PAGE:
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Western Montana

A Mountain Lake Saga I pushed my way through the forest underbrush having crossed through the old burn. At last, I could see its turquoise waters. The small lake was exactly as I remember it. Deceptively deep, clear water snug against the steep mountain wall. The rising Westslope cutthroat trout broke the morning stillness across the surface. I had to close my eyes for a moment and let the excitement and euphoria wash over me as I had finally made it up to this spot. The last time I was here was Labor Day weekend, 1999, exactly twenty-one years ago today. I’ve been searching for this lake ever since.

By: JOSHUA R. JOHNSON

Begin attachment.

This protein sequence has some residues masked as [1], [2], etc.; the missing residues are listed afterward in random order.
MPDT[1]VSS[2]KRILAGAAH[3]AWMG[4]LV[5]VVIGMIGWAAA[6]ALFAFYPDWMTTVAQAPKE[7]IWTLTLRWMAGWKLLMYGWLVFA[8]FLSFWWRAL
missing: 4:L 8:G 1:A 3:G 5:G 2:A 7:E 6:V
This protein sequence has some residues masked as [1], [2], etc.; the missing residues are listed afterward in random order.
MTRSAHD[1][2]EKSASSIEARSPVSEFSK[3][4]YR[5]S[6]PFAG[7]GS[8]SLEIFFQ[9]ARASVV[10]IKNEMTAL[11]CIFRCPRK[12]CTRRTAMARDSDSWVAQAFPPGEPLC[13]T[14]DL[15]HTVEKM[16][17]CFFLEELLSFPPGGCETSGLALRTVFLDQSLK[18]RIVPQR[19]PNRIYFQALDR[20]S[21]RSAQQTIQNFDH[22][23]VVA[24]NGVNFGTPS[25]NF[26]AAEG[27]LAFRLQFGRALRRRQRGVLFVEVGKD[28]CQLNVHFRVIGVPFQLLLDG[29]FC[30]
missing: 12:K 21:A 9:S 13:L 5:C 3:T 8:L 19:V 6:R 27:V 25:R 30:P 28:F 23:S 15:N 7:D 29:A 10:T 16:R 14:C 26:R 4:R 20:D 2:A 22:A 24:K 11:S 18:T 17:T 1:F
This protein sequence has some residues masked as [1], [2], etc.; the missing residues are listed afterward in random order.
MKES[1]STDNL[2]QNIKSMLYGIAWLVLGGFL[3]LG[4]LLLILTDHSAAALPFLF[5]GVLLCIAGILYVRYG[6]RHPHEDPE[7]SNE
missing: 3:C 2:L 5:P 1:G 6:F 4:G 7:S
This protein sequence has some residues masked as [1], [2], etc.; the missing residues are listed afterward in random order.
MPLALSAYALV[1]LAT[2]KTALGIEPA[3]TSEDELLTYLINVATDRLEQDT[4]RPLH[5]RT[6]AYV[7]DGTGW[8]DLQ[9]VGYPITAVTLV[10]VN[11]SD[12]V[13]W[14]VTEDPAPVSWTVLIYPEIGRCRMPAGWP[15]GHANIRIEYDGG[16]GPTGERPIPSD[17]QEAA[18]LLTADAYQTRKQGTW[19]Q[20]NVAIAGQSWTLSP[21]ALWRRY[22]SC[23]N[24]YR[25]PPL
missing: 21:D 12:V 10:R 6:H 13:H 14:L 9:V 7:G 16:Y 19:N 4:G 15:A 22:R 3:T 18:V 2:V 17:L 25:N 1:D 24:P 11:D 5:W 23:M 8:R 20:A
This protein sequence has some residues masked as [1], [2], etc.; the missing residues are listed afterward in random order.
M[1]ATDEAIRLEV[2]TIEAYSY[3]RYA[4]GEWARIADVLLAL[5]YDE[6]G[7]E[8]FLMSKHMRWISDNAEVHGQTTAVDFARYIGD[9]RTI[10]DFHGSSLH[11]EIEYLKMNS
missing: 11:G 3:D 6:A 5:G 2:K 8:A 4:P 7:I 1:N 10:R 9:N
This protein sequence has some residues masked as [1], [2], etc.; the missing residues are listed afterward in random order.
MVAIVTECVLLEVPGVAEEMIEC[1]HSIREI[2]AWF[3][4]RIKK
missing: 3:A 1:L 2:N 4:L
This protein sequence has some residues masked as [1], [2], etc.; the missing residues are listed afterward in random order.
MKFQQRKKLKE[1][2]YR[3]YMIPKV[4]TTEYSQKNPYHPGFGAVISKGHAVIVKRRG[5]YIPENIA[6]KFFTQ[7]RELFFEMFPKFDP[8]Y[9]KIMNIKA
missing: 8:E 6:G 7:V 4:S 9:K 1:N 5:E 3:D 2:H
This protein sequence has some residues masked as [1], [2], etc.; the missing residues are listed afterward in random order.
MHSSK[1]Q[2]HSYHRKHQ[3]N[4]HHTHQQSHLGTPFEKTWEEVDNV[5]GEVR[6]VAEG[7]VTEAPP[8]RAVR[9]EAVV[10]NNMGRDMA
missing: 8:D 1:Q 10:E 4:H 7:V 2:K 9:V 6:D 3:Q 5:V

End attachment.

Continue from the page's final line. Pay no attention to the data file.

In the Fall of my senior year of high school (during the Y2K scare) my friend, Joe, invited me on an overnight camping trip. He said we were going to a nameless lake his family referred to as “Mountain Lake.” If I remember right, his dad had only taken him up there once before. So at 4:30 am that Saturday morning we hopped into his dad’s half beige and half rust 1970’s Toyota FJ40 Land Cruiser and sputtered our way over the pass. By sunrise, we made it to a locked U.S. Forest Service gate which was as close to the lake as we could get by vehicle. We got out, donned our backpacks, and had our rods ready. Joe’s dad told us, “See that rock on top of the ridge that looks like an ice cream cone? There’s no trail so we’re going to walk straight up the mountain toward that rock and we’ll run right into the lake.” He led the way into the forest, .357 magnum revolver at his side in case we ran into a grizzly. After three or four hours of bush-whacking, we made it to the lake. We set up camp and walked